There is a program throughout West Virginia unknown to most everyone except veterans. It is called the Veterans Transportation Network, which was established many years ago between the Veterans Affairs and the Disabled American Veterans service organization. It operates in all 50 states.
Its mission is to transport veterans who have no means to get to their medical appointments. This program is working at all four VA hospitals in West Virginia. Last year, its drivers provided nearly 12 million miles and countless hours of work.
Drivers providing this service are primarily disabled veterans themselves. The program started as a volunteer program, with drivers working anywhere from five to 18 hours a day.
However, several years ago, the state Legislature offered per-diem pay to each driver. This program is administered by the state Department of Military Affairs.
Not all drivers take the per diem. But some rely on it to make ends meet -- that is, they did, until recently.
In this year's budget cutbacks, reductions were made for every department in state government. Since that time, money has been transferred from various state accounts to cover shortfalls. Except for drivers for the Veterans Transportation Network.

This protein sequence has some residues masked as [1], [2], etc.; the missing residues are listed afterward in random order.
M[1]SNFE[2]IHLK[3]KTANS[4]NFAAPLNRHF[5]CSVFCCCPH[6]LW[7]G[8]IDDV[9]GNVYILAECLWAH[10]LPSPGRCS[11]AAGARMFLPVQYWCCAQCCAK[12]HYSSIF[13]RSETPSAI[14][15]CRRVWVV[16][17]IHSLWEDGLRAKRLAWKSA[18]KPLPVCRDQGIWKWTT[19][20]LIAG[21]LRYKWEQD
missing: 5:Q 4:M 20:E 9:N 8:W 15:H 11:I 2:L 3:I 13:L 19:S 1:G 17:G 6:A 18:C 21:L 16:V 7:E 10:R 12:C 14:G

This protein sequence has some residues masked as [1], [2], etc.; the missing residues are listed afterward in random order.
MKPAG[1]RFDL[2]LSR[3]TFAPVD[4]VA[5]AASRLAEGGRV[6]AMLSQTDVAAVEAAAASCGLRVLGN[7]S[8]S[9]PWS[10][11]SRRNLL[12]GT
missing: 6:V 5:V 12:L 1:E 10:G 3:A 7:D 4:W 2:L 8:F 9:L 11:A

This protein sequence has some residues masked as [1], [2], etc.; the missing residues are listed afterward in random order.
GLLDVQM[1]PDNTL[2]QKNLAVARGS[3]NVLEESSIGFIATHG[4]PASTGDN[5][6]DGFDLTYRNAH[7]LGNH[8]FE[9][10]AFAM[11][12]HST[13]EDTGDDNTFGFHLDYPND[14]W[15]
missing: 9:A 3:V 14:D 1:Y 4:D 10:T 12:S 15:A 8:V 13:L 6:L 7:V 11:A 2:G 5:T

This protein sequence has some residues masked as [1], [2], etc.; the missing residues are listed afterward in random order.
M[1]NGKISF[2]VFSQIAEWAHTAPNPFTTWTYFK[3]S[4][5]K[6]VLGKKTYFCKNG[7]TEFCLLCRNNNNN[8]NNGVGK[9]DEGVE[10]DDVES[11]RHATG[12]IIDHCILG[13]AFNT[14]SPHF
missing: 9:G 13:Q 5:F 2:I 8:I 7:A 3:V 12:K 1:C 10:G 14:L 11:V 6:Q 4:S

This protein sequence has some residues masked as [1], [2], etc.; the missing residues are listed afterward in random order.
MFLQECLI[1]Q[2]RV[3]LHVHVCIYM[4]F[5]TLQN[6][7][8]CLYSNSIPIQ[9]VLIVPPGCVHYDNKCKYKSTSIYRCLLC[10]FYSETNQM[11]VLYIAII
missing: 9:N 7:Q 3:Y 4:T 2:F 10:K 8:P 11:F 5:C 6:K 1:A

Sometime last winter, when the budget deficits were identified, a conscious decision was made by a legislative committee, or the Department of Military Affairs, or the governor, to not pay these drivers the per diem they were due.
Before going any further, this complaint is not about the money, or lack thereof.
The problem is this: Even worse than not paying drivers the sums they thought they were earning, a conscious decision was made not to tell the drivers they would not receive their money until a new fiscal year began June 30. Checks for May and June vanished, after the services were performed.